So I am on the search for a good decaf coffee due to my wife being pregnant, and while I know it's been said through the roasting process of coffee that very little if any chemicals remain from the decaffination of coffee, I am still a little skeptical. My wife and I figure that if you are going to go through the trouble of trying to avoid caffeine in your coffee, especially for pregnancy, you should probably try and avoid anything else that might be harmful in the coffee. So I am looking for decaf coffee produced either through a Swiss Water Process or CO2.
Both of these methods don't use any harmful chemicals, they use water and liquidfied CO2. Both of these are very similar in the ways that they extract the caffeine from coffee. I intend to go over just a quick view of the Swiss Water process.
As the name of the process implies, the Swiss Water Process was first discovered in Switzerland in the 1930s. For the process to be effective a coffee solution must first be made with disolved coffee solids. To do this they soak the green beans in heated water until the caffeine from the beans is leeched out, but the coffee solids come out as well (i.e. the flavor we enjoy). So they then take this caffine and solids solution and process it through carbon filters to remove the caffine but leave in the solids. This is the green coffee solution.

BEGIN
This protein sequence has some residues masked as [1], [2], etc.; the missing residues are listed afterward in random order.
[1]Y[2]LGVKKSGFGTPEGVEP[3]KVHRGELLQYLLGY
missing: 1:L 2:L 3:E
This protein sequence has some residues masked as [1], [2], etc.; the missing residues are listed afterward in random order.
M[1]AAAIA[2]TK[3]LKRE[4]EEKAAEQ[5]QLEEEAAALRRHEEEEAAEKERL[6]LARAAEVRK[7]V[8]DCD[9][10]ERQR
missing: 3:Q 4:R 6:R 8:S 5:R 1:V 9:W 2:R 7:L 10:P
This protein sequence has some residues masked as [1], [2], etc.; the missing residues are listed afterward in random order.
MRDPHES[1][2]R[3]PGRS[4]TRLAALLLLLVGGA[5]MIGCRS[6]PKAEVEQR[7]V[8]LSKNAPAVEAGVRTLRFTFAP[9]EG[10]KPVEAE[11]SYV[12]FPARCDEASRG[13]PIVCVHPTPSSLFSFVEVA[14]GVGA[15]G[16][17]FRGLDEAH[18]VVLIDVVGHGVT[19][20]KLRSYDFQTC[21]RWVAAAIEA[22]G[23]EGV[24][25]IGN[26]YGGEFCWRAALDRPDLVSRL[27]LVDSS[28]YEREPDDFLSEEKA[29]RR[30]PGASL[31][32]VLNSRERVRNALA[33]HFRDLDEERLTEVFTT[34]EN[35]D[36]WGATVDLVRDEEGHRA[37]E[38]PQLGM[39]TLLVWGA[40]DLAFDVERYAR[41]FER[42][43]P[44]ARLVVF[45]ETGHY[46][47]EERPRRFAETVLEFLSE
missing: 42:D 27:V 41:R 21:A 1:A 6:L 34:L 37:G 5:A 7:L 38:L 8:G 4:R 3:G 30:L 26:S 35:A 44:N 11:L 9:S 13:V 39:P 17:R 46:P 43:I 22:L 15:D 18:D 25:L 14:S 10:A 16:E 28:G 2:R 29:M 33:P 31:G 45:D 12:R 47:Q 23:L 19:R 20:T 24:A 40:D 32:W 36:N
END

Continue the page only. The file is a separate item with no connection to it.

The next step is taking the solution and new batch of green beans that you want to decaffinate. Now due to already having coffee solids in the water when the green beans are placed in this solution and heated only the caffeine is leeched from the beans. And then the water is filtered and done again until most of the caffeine is removed from the bean. Then the green beans are dried and sent to the roasted to be roasted.
The CO2 process is essentialy the same except it's done with liquid C02 at pressue. This process is thought to be even more effective at keeping the flavors of the coffee intact through the process.
So these are the two methods I am looking at for getting decaf coffee, wish me the best and if you want to do a little futher reading you can look at Swisswater.com or the wiki page.